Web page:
How to Build a Rain Garden: How to Start a Rain Garden and Pick the Best Plants

How to Build a Rain Garden: How to Start a Rain Garden and Pick the Best Plants
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Rain Gardens

Rain gardens are a growing trend in the effort to be green. However, some gardeners are wondering how to build a rain garden and what kinds of plants are best for rain gardens. By following some simple guidelines, this eco-friendly landscaping choice provides an opportunity to offset the influence of paved surfaces on storm run-off and improve water quality.

What Is a Rain Garden

Rain gardens are similar to regular flowerbeds except that they are designed to eliminate, or minimize, the amount of run-off created by rain. Since large portions of cities and suburbs are paved, the run-off created by a small rainstorm can be quite large. This run-off can carry a variety of pollutants into nearby waterways, polluting water sources with fertilizers and other chemicals.

In an attempt to increase the absorbency of the ground, rain gardens have been constructed. The flowers in the rain garden absorb the run-off and use it to produce beautiful flowers and plants. Since the plants are designed to be natural looking, they require little upkeep and minimal time commitment.

Building the Garden

To build a rain garden, you only need a few materials like a large shovel, a garden shovel, compost, and some native plants. Since a rain garden is not a heavily tended garden, it can be easy for even the novice gardener.

Select a Site

  • Pick a site that gets full sun but also accumulates water after a storm. However, do not pick a site that is too near your foundation or septic field. Low-spots in the yard make a great location for rain gardens because they naturally accumulate run-off. Drain-off is important, so make sure to test your site. Dig a hole about one foot deep, fill it with water, and check it after twelve hours. If it completely drains, it is a suitable site for a rain garden.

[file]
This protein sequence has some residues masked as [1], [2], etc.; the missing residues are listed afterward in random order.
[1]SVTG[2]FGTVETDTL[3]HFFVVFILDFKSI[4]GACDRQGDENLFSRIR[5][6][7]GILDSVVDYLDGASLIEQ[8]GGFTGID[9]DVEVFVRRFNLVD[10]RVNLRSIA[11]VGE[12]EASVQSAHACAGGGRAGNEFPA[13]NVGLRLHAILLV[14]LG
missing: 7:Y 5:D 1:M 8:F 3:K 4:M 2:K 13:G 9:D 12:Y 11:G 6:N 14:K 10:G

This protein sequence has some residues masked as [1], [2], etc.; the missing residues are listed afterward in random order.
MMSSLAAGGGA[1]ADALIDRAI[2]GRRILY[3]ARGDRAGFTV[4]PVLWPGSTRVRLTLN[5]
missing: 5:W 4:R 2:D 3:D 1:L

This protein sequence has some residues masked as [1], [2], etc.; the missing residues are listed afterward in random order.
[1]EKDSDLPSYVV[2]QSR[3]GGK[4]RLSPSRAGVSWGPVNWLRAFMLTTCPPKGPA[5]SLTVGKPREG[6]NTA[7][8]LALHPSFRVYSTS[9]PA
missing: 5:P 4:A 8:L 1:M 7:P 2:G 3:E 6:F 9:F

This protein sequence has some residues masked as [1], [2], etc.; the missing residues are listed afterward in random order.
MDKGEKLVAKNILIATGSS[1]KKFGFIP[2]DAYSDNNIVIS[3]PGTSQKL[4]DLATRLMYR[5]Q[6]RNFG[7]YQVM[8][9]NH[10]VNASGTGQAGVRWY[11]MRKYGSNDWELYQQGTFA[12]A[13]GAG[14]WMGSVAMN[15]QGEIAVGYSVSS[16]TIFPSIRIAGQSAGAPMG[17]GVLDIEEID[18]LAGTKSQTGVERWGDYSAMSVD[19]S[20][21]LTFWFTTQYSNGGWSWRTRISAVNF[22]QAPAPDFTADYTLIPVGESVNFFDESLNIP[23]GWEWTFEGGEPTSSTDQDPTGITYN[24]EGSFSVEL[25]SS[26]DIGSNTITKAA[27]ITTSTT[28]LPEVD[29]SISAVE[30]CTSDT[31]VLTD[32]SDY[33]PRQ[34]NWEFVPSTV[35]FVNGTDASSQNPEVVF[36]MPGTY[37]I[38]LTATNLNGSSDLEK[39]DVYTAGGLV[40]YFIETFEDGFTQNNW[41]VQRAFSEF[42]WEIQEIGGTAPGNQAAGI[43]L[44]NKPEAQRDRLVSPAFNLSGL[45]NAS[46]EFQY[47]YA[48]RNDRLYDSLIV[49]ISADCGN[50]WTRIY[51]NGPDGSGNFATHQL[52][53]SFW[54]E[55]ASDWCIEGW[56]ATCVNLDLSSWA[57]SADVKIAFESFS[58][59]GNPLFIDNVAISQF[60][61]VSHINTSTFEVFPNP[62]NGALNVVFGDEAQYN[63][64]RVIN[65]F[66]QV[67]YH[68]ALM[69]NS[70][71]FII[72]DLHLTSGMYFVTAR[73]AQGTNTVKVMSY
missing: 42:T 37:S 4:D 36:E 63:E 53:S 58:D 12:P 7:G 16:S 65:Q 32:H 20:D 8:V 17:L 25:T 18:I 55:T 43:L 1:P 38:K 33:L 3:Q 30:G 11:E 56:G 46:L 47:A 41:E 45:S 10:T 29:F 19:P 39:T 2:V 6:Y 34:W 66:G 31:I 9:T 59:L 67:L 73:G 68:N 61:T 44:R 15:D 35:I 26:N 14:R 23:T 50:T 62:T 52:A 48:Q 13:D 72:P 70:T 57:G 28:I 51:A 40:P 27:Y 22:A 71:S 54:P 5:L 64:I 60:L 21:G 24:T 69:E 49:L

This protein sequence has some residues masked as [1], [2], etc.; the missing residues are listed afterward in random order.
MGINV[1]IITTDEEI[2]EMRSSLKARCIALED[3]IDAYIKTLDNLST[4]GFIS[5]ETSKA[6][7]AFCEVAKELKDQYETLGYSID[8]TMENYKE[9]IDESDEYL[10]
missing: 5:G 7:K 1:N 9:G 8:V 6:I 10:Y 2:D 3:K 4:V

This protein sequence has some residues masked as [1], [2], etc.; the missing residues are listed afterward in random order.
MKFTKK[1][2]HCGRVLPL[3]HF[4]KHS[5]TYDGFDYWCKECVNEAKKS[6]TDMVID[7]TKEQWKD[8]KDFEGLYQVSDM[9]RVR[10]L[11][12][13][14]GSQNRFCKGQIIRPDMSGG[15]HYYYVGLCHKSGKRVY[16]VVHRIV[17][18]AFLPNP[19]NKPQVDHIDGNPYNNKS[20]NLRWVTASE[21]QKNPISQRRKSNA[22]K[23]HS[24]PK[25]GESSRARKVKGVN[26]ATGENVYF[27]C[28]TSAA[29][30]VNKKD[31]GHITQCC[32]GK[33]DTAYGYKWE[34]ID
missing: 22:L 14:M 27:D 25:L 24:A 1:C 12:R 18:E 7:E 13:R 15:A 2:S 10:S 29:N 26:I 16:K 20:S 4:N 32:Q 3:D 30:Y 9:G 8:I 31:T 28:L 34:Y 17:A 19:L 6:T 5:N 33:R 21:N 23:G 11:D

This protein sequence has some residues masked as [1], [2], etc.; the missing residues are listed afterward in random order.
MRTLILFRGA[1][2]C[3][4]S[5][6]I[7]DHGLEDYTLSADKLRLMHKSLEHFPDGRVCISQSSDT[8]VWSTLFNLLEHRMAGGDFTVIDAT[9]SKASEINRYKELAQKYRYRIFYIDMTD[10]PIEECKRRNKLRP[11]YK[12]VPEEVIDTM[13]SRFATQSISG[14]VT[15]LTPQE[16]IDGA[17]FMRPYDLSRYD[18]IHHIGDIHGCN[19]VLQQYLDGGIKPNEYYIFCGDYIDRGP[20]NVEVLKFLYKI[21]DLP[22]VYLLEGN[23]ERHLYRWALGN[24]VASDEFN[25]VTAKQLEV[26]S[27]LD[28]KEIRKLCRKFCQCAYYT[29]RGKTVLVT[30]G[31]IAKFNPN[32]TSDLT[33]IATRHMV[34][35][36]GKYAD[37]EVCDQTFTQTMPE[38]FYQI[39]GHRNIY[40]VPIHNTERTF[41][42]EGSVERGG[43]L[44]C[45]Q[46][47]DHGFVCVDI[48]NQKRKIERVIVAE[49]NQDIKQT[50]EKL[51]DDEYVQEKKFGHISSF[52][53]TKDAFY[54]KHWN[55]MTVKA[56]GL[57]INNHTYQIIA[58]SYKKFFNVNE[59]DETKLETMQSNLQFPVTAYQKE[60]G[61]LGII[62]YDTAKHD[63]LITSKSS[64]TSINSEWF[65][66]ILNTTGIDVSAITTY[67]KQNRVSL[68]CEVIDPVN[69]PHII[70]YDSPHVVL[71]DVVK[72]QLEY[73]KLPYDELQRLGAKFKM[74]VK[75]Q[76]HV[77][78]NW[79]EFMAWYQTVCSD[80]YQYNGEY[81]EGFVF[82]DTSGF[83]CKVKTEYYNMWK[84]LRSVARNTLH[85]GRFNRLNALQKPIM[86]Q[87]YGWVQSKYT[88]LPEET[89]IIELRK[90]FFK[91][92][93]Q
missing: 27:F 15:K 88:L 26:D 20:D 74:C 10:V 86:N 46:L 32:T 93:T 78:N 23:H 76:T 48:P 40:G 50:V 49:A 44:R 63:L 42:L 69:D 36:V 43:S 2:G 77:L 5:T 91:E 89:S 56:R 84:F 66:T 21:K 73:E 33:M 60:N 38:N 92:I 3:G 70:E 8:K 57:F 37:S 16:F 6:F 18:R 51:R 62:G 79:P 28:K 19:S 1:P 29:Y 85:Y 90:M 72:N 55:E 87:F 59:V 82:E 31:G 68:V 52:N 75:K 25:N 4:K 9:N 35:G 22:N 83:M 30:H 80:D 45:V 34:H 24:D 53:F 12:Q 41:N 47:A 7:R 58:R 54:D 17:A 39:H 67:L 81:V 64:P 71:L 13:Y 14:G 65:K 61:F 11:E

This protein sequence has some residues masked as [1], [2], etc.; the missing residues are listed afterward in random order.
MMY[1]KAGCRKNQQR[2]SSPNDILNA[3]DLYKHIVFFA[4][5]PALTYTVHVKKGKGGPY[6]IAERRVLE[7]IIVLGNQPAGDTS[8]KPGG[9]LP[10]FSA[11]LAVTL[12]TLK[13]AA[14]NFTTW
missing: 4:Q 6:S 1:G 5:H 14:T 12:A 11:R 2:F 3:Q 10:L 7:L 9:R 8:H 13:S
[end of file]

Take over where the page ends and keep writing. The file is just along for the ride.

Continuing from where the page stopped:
Select the Size

  • The size of your rain garden site depends on the surface area you are looking to offset. The ideal rain garden is equivalent to the paved surface area of your property plus some to account for the absorbency of the soil. There is no need to make your rain garden exceptionally large because any rain garden is better than none at all.

Breaking Ground

  • Remove the grass, and turn up the soil about four to eight inches deep. To fertilize the soil, churn in compost. Rain gardens are usually designed with native species in mind. Depending on your geographic area, the plants, grasses, and flowers you choose will differ. Consult gardening manuals for species native to your area. Make sure to pick plants that can handle large amounts of water. Plant them in the soil/compost mixture.


  • When you plant initially, you may need to water the plants to ensure the roots take hold in the soil. Once the plants are secure in the soil, they do not need much tending. Pull out weeds, and mow down any plants that die; they add fertilizer to the soil. Strive to keep your rain garden natural.

In the search for green living alternatives around the home, rain gardens present a unique opportunity. By reducing and repurposing the storm water run-off that can pollute waterways, you can beautify your home at little cost with a minimal effort.


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